SPENCER Two months shy of its 100th birthday, Copperhead looks great for its age.
For decades, the great locomotive was a puffing, chugging, clanging symbol of the immense muscle of the industrial age. Now in its second retirement, the two-story tall, 10-wheeled giant still inspires awe as a relic of the industry that revolutionized travel and commerce and, because of the confluence of 19th-century rail lines, turned Charlotte into a modern trade center.
Carolinians have a strange love affair with their railroads. Museums from the Smokies to the coast celebrate the golden era of the rails, and tens of thousands visit annually to admire the massive artifacts.
On Saturday, the N.C. Transportation Museum in Spencer will launch its Museum in Motion Festival celebrating the rails with various rides – including an excursion made of cabooses – and hobbyists displaying elaborate model railways. Former hobos will talk about what life was like bumming on the rails, and experts will discuss Copperhead and its restored steam colleagues.
Formerly known as “Rail Days,” the festival at the beginning of the tourist season is one of the region’s largest gatherings dedicated to historic railroading.
It’s an audience that never seems to grow old, says Rob Van Camp, known for his UNC-TV documentaries about historic railways. From each generation – from the Thomas the Tank Engine crowd to those susceptible to a flood of memories triggered by a distant steam whistle – people are fascinated by old trains, particularly the magnificent coal-powered locomotives, he says.
“It’s the mechanics, I think. There are about 3,000 moving parts in a steam engine,” says Van Camp. “Old-timers say it’s alive – the closest thing man has built to something being human. It’s got to eat, it’s got to drink…”
North Carolina’s Transportation Museum in the old Spencer Yards north of Salisbury is the biggest repository in the Carolinas relics of the rail and draws 80,000 visitors annually.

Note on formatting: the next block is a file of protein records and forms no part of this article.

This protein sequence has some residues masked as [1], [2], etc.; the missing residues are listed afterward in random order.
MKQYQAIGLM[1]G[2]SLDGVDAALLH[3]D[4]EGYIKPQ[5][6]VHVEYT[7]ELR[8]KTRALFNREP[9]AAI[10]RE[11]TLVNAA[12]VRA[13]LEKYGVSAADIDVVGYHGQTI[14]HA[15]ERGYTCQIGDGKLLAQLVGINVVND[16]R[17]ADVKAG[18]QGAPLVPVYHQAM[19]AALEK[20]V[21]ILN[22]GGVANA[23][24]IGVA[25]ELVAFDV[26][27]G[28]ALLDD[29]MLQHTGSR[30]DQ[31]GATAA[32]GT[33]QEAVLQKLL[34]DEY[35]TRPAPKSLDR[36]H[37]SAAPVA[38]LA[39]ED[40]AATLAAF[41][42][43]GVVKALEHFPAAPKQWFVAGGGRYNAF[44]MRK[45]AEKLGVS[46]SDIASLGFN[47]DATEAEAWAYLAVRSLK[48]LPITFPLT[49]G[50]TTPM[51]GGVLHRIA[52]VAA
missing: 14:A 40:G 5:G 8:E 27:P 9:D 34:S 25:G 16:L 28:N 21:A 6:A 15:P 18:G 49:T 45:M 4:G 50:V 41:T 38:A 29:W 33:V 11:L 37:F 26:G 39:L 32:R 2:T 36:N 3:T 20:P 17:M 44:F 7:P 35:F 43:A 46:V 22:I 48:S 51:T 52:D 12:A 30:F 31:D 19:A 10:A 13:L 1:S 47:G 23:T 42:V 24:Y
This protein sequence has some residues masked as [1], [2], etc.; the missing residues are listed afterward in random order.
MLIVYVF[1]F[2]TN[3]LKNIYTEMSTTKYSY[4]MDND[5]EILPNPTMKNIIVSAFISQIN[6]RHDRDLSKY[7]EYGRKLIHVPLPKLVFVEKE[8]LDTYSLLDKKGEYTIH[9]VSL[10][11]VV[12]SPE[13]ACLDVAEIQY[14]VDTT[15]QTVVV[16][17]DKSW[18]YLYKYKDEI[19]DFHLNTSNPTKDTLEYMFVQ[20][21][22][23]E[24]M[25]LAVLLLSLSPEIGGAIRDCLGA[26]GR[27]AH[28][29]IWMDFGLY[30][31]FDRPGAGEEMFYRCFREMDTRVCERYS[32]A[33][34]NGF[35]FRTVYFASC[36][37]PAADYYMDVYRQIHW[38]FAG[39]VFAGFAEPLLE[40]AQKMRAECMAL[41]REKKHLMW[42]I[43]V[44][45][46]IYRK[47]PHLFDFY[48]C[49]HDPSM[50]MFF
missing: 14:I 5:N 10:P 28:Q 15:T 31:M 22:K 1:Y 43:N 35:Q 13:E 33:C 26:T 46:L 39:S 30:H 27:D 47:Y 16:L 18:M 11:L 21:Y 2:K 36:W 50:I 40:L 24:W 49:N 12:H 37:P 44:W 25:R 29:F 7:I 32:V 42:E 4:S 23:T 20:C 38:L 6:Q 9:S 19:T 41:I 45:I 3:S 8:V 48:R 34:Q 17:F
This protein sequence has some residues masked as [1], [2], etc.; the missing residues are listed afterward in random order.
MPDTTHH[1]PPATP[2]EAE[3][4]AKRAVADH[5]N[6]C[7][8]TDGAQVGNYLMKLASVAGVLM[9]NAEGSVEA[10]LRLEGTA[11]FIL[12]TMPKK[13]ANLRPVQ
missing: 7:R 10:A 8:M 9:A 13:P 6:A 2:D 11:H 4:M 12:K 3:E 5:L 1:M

Diesels doomed Spencer
Plopped midway between the hubs of Washington and Atlanta, Spencer was chosen by Southern Railway Co. President J.P. Morgan for locomotive shops. Steam engines needed a lot of maintenance and in 1896 Southern built a huge complex for their care. At its peak, 3,000 people worked for the yard.
Half a century later, diesel engines – efficient, durable and far less needy – rode to the front of the pack. As the railroads adopted diesels, Spencer ran out of steam.
In 1977, Southern Railway began turning the site over to the state of North Carolina. In 1983 the museum was born. Preserved at its heart is the largest standing roundhouse in North America, complete with a working turntable to guide old engines into its bays.
Here reside the sleeping titans of the steam age, what Van Camp calls “monstrous beasts that breathe air.” Copperhead, nicknamed for the bright copper rings that its smokestack originally bore, is one of six steam engines in the museum.
It hauled freight and passengers for the Wilmington-based Atlantic Coast Line and roved from Jacksonville, Fla. to Richmond. When newfangled diesels shoved it aside in the ’50s, it took what work it could find on branch lines in Tarboro and Lumberton.
Finally, in 1959, its furnace finally went cold. For the next 37 years it served as a lawn decoration behind the Florence, S.C., train station. In 1994, the city of Florence gave it to the Spencer museum, which affectionately spiffed the engine back to its 1940s heyday appearance.
In its new life, it pulls no load but still draws ahhhhs. With shining steel wheels shoulder high to a man, the Copperhead occupies its own roundhouse stall near mighty companions like the Seaboard Air Line No. 544.
Heritage passed down
It was built by American Locomotive Co. for the Russian State Railroad, but that was one journey it never made. While it was under construction, the Revolution of 1917 swept the Czar’s empire and voided the deal. No. 544 was instead drafted by the U.S. government to haul vital supplies to ports in World War I. It stayed busy into late ’50s and was restored at Spencer in 1996.
When the museum opened 30 years ago, it found willing volunteers in local Southern retirees, whose skills were revived for restorations.
“So many of them have died off,” says museum historian Walter Turner. “They had a huge role. Over the years, they taught a younger generation of volunteers that came from all kinds of backgrounds.”